The computing power to run topology optimization software became available in the 1990’s, but the technology did not spared as imagined by its creators.  Reflecting on its limited success twenty years ago today, Mr. Hassberger and Mr. Norton note that the real difficulty wasn’t in designing parts, but in producing them.  Three-dimensional designs created in such a way were often highly irregular with strange voids and curved interior surfaces, making them all but impossible to machine or cast using traditional manufacturing methods.  And that’s why they are so excited to reintroduce the technology today.  Additive manufacturing, a process in which “Complexity is free” according to 3D Systems CEO Avi Reichental, makes producing these highly complex forms as easy as producing straight, right-angled beams.

While there is still some cost associated with adopting topology optimization, not least of which is a software license starting around $6000, a process that used to be “by PhDs for PhDs” and almost prohibitive to manufacture can now be incorporated into designs after only four hours of training and access to additive manufacturing.  And as apparent proof of its value, these designs are already being incorporated into biomedical, Formula 1, UAV and traditional aerospace assemblies.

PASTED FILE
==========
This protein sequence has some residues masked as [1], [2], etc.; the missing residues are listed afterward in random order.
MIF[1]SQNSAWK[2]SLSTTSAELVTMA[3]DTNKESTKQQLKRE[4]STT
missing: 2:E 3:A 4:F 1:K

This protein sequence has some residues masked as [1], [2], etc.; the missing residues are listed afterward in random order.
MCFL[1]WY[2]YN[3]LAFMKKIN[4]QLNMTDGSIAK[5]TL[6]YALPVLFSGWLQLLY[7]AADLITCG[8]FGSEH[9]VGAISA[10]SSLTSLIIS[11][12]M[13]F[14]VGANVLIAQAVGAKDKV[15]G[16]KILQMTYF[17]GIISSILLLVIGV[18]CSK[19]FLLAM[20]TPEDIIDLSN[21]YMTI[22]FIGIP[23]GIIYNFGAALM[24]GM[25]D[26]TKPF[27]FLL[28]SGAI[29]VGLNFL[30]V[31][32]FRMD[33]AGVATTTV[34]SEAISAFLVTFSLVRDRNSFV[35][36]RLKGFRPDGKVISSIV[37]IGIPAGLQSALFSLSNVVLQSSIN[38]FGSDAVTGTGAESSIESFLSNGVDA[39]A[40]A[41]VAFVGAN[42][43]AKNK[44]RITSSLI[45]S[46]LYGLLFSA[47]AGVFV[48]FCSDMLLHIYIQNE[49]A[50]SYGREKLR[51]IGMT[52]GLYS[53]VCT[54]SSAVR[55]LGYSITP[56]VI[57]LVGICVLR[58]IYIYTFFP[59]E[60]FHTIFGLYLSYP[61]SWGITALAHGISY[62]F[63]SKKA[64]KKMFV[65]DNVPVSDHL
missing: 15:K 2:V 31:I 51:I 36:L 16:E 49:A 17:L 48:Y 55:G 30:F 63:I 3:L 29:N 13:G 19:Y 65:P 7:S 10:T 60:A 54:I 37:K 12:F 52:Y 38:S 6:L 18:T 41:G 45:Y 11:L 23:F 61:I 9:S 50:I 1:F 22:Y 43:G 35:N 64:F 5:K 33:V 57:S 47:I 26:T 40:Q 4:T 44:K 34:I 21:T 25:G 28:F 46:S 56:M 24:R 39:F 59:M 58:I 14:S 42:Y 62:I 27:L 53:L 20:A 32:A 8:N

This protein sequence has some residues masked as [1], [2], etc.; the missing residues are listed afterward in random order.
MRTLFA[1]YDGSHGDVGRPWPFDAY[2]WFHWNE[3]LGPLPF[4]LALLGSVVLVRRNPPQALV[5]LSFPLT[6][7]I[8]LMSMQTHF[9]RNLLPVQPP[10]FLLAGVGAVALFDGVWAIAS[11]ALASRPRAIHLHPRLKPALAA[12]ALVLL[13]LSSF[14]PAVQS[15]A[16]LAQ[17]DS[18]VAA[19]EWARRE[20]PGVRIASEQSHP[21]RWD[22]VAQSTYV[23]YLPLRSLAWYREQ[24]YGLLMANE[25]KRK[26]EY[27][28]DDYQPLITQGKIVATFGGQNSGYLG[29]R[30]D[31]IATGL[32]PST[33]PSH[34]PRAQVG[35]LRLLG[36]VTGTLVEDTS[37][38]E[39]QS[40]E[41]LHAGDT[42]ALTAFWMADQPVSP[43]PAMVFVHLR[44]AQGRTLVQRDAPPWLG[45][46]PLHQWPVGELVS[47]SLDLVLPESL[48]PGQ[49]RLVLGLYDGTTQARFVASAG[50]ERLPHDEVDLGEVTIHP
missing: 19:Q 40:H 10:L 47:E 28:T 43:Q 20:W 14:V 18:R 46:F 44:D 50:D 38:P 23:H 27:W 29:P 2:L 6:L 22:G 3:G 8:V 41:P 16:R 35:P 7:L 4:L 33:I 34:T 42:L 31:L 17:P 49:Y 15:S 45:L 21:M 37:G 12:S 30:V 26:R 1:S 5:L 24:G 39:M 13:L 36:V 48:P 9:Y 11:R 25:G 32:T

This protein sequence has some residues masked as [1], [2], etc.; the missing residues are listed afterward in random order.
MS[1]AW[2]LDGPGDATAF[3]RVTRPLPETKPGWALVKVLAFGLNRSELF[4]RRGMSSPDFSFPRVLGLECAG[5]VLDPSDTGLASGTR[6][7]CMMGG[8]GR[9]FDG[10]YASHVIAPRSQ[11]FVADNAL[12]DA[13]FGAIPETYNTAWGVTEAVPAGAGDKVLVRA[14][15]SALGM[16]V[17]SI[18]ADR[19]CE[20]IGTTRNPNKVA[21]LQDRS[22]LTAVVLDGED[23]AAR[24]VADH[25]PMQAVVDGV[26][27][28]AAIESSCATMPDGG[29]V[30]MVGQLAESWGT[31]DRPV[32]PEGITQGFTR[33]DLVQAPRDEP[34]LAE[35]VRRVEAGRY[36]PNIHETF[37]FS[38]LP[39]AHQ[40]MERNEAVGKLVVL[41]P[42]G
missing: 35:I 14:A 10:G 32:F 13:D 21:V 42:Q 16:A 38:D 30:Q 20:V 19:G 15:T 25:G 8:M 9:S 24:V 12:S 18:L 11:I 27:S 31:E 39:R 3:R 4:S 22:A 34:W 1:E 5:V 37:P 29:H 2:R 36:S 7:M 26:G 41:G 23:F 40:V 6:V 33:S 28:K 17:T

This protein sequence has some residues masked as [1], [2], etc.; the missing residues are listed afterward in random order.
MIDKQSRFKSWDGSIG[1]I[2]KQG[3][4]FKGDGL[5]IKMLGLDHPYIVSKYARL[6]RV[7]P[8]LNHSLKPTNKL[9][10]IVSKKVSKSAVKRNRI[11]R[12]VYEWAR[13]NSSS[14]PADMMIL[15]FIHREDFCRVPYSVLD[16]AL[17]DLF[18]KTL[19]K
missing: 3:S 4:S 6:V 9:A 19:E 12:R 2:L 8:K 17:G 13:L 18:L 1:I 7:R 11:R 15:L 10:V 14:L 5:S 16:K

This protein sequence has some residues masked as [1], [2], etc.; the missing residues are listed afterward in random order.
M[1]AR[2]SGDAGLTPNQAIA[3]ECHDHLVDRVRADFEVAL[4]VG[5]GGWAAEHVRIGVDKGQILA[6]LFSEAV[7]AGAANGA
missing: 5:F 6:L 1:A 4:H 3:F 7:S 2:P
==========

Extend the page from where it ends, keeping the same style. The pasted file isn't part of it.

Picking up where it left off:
So will topology optimization be the latest catch phrase at the next Maker Faire you attend?  Probably not.  However it does promise to demonstrate to industry that additive manufacturing can bring even greater design optimization to existing products, and that is good news for everyone who hopes to see even wider adoption of this paradigm-shifting technology.